By Chris Fenn
Thank you Gerry Duggan; this is what I’ve wanted to see in my main Batman title.
Batman #34 is a wonderful one issue story called ‘The Meek’ which is a welcome break from reading some really long story arcs. The plot is your standard find the murderer book, but instead of using copy-cat killers or any of the usual big names we get a nameless, disposable villain; which in my opinion does the book a lot of favours.
The book felt very ‘Black Mirror’ to me, especially in terms of tone, which is interesting as Scott Snyder is credited as co-writing the story to this issue. One observation I have made on Snyder’s work before is that he doesn’t write about Batman, he writes about Gotham and features Batman within the book, but I don’t think I can honestly say the same about this story.
I found that the art style of this book was also similar to that of ‘Black Mirror’ and both really fit the narrative of their stories. What I really like about the art in this book (by Matteo Scalera) and Black Mirror (Jock) is both artists can really build tension and atmosphere without making anything feel over the top. I also loved Scalera’s Batmobile, it seemed like a beautiful mixture of the Killing Joke Batmobile, the Tim Burton Batmobile and the Tumbler.
It has to be said that Batman doesn’t get the most ‘screen time’ this issue, but his dialogue and actions make him feel like a benevolent and vengeful guardian of Gotham, which to me makes him closer to the core of the character, rather than the anger filled Batman we’ve seen in the bigger story arcs. I actually found this issues Batman more in line with the Animated Series interpretation.
To focus more on the comparison to the Animated Series; when Batman ultimately apprehends the villain of the story he doesn’t just lock him in Arkham, he adds a twist to the punishment so the villain doesn’t get any ‘reward’ from his actions. Touches like that that made me fall in love with the animated series, and if Snyder can continue to produce good characterisation like this then I’m eagerly awaiting his newer issues.
Even though I am a reader of Batman Eternal, I found the two page spread at the start of the book a brilliant way to recap what had happened in the Batman world before and during the publishing of Zero Year; it wasn’t an overload of exposition and it felt natural to the events of the plot.
For anybody looking to get into the New 52 Batman titles without having to wade through back issues or pick up a bunch of trades I would certainly recommend this to you, and for anybody up to date on their Batman titles I would recommend this as a brilliant story of Batman being Batman.
For more comic views and reviews follow Chris on Twitter at @fenneth1989
By Robin Jones
Written by Rick Remender
Art by Matteo Scalera and Dean White
If you’ve not been on board with Black Science then you’ve been missing a treat. This sci-fi juggernaut is a trans dimensional yarn, rippling through time and space, probing at the very layers of humanity and human nature. Remender’s ensemble cast is one of various shades of grey, and with the protagonist, Grant McKay, out of action this issue, it gives his other characters room to breathe. What we get with Black Science #3 is the chance to explore the mind and nature of these “backing” characters, allowing their importance to proceedings to take greater precedence. However, it does lack the pace which the previous two issues had, the first especially, but with having such a large story to tell, it’s a necessary evil.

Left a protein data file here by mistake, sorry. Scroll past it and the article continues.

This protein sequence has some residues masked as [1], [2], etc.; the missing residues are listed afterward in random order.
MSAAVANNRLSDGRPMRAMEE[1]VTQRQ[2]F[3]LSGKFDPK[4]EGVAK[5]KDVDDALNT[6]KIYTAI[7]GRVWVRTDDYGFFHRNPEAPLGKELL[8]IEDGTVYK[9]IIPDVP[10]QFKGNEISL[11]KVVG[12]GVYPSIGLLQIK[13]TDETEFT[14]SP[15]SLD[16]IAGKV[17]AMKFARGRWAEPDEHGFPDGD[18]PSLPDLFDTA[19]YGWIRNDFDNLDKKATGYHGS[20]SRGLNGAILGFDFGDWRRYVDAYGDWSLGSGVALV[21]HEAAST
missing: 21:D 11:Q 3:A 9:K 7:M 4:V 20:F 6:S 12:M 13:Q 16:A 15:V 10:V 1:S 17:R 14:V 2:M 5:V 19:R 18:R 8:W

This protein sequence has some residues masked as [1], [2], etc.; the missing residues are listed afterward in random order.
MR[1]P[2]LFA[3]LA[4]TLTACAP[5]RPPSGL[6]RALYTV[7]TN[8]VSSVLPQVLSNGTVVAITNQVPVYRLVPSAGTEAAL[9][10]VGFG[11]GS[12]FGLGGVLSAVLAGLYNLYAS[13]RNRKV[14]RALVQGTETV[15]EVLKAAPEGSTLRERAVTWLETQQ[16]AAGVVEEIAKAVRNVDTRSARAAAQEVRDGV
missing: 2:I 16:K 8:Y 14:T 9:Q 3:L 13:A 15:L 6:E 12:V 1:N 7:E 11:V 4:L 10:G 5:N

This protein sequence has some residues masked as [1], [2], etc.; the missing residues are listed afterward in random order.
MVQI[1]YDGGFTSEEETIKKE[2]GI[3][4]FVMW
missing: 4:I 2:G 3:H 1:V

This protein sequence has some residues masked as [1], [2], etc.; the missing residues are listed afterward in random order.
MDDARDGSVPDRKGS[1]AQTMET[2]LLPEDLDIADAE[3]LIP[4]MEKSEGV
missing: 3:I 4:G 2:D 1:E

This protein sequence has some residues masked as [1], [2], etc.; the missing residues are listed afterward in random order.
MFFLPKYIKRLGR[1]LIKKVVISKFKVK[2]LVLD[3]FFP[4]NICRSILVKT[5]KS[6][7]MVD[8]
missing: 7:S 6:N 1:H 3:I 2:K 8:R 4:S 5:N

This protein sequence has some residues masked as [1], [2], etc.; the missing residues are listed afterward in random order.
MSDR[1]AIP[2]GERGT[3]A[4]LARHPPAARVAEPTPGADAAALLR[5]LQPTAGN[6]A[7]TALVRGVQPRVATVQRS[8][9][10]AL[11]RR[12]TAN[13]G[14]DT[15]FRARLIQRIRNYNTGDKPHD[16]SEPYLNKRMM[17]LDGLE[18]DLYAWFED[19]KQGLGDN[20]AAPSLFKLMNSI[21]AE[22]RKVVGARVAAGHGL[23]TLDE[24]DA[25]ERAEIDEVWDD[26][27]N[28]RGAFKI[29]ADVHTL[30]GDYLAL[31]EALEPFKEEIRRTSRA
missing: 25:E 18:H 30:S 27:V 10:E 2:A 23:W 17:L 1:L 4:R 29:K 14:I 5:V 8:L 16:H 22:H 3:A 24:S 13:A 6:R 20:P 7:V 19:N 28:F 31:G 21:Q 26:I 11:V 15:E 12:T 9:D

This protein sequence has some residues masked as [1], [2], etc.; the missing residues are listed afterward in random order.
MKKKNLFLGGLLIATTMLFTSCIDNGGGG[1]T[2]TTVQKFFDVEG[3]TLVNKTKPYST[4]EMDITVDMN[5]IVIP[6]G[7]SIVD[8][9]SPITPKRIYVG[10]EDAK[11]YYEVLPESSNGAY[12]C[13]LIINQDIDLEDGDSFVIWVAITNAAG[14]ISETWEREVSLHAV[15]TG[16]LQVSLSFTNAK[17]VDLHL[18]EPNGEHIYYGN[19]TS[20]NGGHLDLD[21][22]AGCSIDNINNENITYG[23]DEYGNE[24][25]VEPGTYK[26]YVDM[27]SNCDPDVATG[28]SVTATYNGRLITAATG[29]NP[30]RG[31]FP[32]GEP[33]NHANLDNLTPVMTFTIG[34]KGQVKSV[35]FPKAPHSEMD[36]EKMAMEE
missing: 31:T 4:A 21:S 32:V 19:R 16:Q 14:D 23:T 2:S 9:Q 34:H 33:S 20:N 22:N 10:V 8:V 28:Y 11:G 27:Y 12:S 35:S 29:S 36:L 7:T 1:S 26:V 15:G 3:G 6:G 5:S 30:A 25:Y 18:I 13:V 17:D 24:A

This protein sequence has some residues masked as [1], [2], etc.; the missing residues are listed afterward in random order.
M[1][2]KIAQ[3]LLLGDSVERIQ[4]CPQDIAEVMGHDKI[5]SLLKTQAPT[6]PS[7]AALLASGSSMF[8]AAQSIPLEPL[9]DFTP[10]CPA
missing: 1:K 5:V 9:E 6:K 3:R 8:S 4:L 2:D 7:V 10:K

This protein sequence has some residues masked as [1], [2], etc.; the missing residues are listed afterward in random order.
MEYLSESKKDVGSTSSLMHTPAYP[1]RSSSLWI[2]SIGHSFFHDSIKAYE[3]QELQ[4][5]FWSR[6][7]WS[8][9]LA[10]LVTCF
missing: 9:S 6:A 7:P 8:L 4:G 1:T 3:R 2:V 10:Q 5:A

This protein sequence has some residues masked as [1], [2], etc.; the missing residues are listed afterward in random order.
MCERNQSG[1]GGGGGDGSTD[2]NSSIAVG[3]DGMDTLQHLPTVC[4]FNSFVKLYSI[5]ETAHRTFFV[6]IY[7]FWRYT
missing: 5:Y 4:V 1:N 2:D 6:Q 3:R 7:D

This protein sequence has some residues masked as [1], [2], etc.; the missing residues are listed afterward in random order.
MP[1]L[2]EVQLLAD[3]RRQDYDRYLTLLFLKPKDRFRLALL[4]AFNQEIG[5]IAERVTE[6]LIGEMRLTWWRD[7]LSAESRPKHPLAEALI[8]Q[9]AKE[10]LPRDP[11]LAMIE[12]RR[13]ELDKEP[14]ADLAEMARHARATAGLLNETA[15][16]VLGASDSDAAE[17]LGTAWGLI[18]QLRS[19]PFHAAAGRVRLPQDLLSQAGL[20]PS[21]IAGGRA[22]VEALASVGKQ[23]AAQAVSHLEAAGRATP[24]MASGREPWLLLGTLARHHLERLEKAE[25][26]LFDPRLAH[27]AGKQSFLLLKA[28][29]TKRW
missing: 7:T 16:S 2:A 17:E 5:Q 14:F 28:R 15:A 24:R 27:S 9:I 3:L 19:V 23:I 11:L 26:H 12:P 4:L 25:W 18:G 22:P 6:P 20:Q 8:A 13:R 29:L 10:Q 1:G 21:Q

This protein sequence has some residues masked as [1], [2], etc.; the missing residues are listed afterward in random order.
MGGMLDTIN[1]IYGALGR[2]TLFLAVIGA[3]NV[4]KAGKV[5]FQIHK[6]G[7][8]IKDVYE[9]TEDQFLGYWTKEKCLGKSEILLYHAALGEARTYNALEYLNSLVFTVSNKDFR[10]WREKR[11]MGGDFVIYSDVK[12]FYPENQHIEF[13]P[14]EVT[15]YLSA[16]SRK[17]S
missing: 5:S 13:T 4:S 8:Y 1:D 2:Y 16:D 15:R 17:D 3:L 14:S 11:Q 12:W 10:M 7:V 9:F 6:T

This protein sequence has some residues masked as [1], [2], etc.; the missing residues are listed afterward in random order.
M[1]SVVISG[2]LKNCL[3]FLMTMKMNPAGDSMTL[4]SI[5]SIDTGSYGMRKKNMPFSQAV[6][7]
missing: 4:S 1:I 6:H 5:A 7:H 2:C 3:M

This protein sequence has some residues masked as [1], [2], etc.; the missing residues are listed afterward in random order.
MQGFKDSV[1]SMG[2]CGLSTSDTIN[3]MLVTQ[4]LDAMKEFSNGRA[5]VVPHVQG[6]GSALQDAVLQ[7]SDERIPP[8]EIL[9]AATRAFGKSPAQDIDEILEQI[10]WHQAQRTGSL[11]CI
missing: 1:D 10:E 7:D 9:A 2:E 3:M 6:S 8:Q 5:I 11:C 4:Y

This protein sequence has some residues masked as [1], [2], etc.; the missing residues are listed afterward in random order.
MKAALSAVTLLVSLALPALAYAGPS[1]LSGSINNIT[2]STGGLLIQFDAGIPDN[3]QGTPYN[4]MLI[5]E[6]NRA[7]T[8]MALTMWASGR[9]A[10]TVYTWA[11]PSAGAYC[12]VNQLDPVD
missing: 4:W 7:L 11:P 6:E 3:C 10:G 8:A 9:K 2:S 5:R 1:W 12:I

Through flashbacks we see just how flawed McKay is, we see more of Ward’s motives and in the present we follow Kadir and Shawn as they attempt to find help for the injured McKay. This issue is attempting to tie up loose ends left frayed from the previous two issues. The writing is intelligent, Remender’s description of trans-dimensional travel is believable and sound strangely achievable…if we had a Pillar of our own… however, we get to the heart of our Dimensionauts motives, a way and means of curing all known diseases and solving all humankind’s problems, as each dimension holds the possibility for untold resources, cures, technology and otherwise. Coupled with the reverse manifest destiny storyline and a technologically advanced Native American army fighting WWI era Germans, Remender’s story is frenetic and visually stunning.
This is where we get to Scalera’s art, as it is a thing of beauty. It is consistently good, with the back and forth of flashbacks and present moment action allowing for Scalera to either focus on large scale action, strange alien creatures, grim war scenes or dramatic, subtle scenes playing off the tension between characters. Scalera’s sci-fi armies, his Dimensionaut apparatus and such are inspired. His Native American mech is stunning, reflecting both the technology and the culture and character of its builders. It’s this attention to detail which helps make Black Science stand out! Then there’s the colours, the tones, the vibe and texture, which all add to the visually stunning work Scalera does in this book. I’d get it just for the art alone!